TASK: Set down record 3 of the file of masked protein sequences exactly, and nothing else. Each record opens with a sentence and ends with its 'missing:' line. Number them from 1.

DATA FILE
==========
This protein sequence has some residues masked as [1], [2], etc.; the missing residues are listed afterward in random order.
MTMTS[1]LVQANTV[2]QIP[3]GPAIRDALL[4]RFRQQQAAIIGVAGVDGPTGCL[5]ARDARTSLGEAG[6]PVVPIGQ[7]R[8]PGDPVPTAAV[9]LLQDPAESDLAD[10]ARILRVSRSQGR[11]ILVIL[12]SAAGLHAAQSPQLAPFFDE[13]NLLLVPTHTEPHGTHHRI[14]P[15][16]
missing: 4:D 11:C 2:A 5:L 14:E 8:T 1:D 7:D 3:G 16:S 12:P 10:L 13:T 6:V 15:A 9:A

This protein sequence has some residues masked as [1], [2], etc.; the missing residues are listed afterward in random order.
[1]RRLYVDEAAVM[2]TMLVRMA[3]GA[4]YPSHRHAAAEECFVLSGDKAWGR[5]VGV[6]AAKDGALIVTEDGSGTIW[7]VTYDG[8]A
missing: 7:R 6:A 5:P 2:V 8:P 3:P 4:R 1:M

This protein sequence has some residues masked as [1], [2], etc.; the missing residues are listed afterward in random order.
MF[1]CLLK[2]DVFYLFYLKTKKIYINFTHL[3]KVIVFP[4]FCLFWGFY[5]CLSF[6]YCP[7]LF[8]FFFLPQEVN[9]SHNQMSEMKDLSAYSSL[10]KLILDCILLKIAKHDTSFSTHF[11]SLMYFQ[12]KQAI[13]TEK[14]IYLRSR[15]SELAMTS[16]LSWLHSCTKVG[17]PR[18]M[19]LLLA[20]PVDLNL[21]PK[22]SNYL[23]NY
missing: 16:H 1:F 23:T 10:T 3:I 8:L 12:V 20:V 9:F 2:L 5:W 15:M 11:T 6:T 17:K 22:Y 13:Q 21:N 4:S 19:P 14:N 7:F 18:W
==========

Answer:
This protein sequence has some residues masked as [1], [2], etc.; the missing residues are listed afterward in random order.
MF[1]CLLK[2]DVFYLFYLKTKKIYINFTHL[3]KVIVFP[4]FCLFWGFY[5]CLSF[6]YCP[7]LF[8]FFFLPQEVN[9]SHNQMSEMKDLSAYSSL[10]KLILDCILLKIAKHDTSFSTHF[11]SLMYFQ[12]KQAI[13]TEK[14]IYLRSR[15]SELAMTS[16]LSWLHSCTKVG[17]PR[18]M[19]LLLA[20]PVDLNL[21]PK[22]SNYL[23]NY
missing: 16:H 1:F 23:T 10:T 3:I 8:L 12:V 20:V 9:F 2:L 5:W 15:M 11:T 6:T 17:K 22:Y 13:Q 21:N 4:S 19:P 14:N 7:F 18:W